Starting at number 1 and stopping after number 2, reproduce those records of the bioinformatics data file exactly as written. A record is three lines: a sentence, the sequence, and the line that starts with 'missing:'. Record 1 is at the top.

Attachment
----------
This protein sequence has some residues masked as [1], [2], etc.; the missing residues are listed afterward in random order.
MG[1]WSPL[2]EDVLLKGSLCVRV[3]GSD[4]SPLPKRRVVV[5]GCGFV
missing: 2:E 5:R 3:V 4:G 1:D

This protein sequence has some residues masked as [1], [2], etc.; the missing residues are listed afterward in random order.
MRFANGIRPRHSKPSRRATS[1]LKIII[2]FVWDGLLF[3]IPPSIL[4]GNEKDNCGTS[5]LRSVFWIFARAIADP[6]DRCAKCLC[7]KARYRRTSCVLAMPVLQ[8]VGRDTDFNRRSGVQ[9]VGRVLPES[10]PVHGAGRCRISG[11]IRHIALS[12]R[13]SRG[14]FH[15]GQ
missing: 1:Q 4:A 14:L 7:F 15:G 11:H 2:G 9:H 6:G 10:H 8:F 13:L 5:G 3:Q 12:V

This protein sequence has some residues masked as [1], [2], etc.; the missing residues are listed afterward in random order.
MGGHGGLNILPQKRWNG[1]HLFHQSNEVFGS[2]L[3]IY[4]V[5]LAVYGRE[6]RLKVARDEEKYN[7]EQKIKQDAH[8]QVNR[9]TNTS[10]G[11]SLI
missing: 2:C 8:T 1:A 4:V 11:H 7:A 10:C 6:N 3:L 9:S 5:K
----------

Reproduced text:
This protein sequence has some residues masked as [1], [2], etc.; the missing residues are listed afterward in random order.
MG[1]WSPL[2]EDVLLKGSLCVRV[3]GSD[4]SPLPKRRVVV[5]GCGFV
missing: 2:E 5:R 3:V 4:G 1:D

This protein sequence has some residues masked as [1], [2], etc.; the missing residues are listed afterward in random order.
MRFANGIRPRHSKPSRRATS[1]LKIII[2]FVWDGLLF[3]IPPSIL[4]GNEKDNCGTS[5]LRSVFWIFARAIADP[6]DRCAKCLC[7]KARYRRTSCVLAMPVLQ[8]VGRDTDFNRRSGVQ[9]VGRVLPES[10]PVHGAGRCRISG[11]IRHIALS[12]R[13]SRG[14]FH[15]GQ
missing: 1:Q 4:A 14:L 7:F 15:G 11:H 2:G 9:H 6:G 10:H 8:F 13:L 5:G 3:Q 12:V